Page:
What is Total Knee Replacement (Arthroplasty)
Total knee arthroplasty is undertaken for knee arthritis. With age or following rheumatoid arthritis the
weight bearing surfaces of the knee joint become worn away. They are no longer smooth and free running and
this leads to stiffness and pain. Eventually the joint wears away to such an extent that the bone of the
femur grinds on the bone of the tibia. Joint replacement is then required. New technology, new techniques
and new types of knee replacements have made this procedure in recent years very successful and the results
are now as good or better than hip replacement.
When the arthritis is severe in one compartment, in a younger patient (under 65) only the damaged half of
the knee may be removed and replaced; a unicompartmental knee replacement.
Alternately just the patella-femoral joint may be affected and a patella-femoral knee replacement may be
appropriate. The surgery and post-operative treatment and recovery might be more rapid than for total knee
replacement. When the arthritis is severe effecting all compartments, or in the presence of rheumatoid
arthritis or in older patients, the whole knee joint is removed and replaced. In very special cases knee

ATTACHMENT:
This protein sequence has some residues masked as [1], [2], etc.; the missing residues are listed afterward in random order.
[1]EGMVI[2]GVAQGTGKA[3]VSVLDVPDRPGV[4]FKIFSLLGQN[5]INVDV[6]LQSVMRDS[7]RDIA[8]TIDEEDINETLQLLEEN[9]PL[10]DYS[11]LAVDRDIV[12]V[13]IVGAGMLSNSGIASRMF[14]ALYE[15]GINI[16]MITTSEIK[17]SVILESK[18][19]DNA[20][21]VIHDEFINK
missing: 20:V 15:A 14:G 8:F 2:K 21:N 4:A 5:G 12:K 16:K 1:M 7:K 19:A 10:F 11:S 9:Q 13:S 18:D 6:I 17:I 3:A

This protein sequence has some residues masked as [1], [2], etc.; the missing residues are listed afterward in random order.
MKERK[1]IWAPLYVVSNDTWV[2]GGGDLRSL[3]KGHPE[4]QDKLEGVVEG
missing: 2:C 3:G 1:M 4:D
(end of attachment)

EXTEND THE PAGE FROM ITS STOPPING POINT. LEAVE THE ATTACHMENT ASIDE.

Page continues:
replacement may be used in younger patients when a special type of knee replacement will be used, possibly
without the use of cement.
A total knee replacement replaces the surfaces of the knee with plastic and metal components. The femoral
replacement is a smooth metal component which fits snugly over the end of the bone. The tibial replacement
is in two parts, a metal base plate sitting on the bone and a plastic insert which sits between the metal
base on the tibial and the femoral component. If necessary the patella surface (under the knee cap) is
replaced with a plastic button which glides over the metal surface of the femoral replacement. However, the
patella is occasionally satisfactory and may not require replacement.
The components are usually cemented to the bones in order to secure fixation. In certain circumstances
special components may be "press fitted" to the bones without the additional use of cement.
These components use micro-porous metallic surfaces and may have an additional hydroxyapatite coating to
promote osteo-integration or bonding to the bone. These techniques may be considered and appropriate for